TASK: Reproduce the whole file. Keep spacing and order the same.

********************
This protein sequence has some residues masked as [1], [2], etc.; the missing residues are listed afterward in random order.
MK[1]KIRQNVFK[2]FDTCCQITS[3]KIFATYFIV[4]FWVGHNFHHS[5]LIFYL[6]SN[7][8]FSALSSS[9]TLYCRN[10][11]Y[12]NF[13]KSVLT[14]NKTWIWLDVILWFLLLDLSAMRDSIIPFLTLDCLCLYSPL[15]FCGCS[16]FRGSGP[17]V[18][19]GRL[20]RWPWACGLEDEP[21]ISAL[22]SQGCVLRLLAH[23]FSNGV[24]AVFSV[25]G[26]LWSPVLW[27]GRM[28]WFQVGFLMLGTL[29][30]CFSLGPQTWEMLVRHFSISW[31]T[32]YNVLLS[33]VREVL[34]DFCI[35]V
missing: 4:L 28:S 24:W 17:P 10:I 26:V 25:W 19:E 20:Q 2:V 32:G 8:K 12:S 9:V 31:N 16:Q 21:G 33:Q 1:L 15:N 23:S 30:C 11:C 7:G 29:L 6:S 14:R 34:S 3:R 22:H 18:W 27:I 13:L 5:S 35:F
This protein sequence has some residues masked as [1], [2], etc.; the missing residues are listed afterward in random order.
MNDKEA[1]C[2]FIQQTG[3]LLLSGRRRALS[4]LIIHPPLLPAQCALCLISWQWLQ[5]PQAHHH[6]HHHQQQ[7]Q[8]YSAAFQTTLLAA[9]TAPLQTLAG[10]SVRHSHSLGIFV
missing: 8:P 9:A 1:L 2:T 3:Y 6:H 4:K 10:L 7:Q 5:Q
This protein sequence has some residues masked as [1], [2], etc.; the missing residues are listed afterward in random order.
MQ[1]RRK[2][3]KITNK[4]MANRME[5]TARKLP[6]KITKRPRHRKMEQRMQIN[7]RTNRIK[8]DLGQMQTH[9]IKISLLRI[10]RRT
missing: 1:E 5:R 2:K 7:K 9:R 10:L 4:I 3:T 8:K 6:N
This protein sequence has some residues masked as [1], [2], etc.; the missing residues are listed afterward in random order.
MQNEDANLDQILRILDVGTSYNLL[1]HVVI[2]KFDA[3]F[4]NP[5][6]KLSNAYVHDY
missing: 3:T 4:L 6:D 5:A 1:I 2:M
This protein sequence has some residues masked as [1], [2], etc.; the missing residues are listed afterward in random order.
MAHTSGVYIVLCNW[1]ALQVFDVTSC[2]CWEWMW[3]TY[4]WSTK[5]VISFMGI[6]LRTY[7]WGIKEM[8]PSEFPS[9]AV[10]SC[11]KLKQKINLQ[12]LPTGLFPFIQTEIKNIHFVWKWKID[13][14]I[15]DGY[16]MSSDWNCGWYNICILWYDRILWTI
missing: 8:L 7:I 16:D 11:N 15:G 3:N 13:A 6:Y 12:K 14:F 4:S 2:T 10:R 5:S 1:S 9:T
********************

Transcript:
This protein sequence has some residues masked as [1], [2], etc.; the missing residues are listed afterward in random order.
MK[1]KIRQNVFK[2]FDTCCQITS[3]KIFATYFIV[4]FWVGHNFHHS[5]LIFYL[6]SN[7][8]FSALSSS[9]TLYCRN[10][11]Y[12]NF[13]KSVLT[14]NKTWIWLDVILWFLLLDLSAMRDSIIPFLTLDCLCLYSPL[15]FCGCS[16]FRGSGP[17]V[18][19]GRL[20]RWPWACGLEDEP[21]ISAL[22]SQGCVLRLLAH[23]FSNGV[24]AVFSV[25]G[26]LWSPVLW[27]GRM[28]WFQVGFLMLGTL[29][30]CFSLGPQTWEMLVRHFSISW[31]T[32]YNVLLS[33]VREVL[34]DFCI[35]V
missing: 4:L 28:S 24:W 17:P 10:I 26:V 25:W 19:E 20:Q 2:V 32:G 8:K 12:S 9:V 31:N 16:Q 21:G 33:Q 1:L 15:N 23:S 30:C 11:C 7:G 29:L 6:S 14:R 34:S 3:R 22:H 18:W 27:I 13:L 5:S 35:F
This protein sequence has some residues masked as [1], [2], etc.; the missing residues are listed afterward in random order.
MNDKEA[1]C[2]FIQQTG[3]LLLSGRRRALS[4]LIIHPPLLPAQCALCLISWQWLQ[5]PQAHHH[6]HHHQQQ[7]Q[8]YSAAFQTTLLAA[9]TAPLQTLAG[10]SVRHSHSLGIFV
missing: 8:P 9:A 1:L 2:T 3:Y 6:H 4:K 10:L 7:Q 5:Q
This protein sequence has some residues masked as [1], [2], etc.; the missing residues are listed afterward in random order.
MQ[1]RRK[2][3]KITNK[4]MANRME[5]TARKLP[6]KITKRPRHRKMEQRMQIN[7]RTNRIK[8]DLGQMQTH[9]IKISLLRI[10]RRT
missing: 1:E 5:R 2:K 7:K 9:R 10:L 4:I 3:T 8:K 6:N
This protein sequence has some residues masked as [1], [2], etc.; the missing residues are listed afterward in random order.
MQNEDANLDQILRILDVGTSYNLL[1]HVVI[2]KFDA[3]F[4]NP[5][6]KLSNAYVHDY
missing: 3:T 4:L 6:D 5:A 1:I 2:M
This protein sequence has some residues masked as [1], [2], etc.; the missing residues are listed afterward in random order.
MAHTSGVYIVLCNW[1]ALQVFDVTSC[2]CWEWMW[3]TY[4]WSTK[5]VISFMGI[6]LRTY[7]WGIKEM[8]PSEFPS[9]AV[10]SC[11]KLKQKINLQ[12]LPTGLFPFIQTEIKNIHFVWKWKID[13][14]I[15]DGY[16]MSSDWNCGWYNICILWYDRILWTI
missing: 8:L 7:I 16:D 11:N 15:G 3:N 13:A 6:Y 12:K 14:F 4:S 2:T 10:R 5:S 1:S 9:T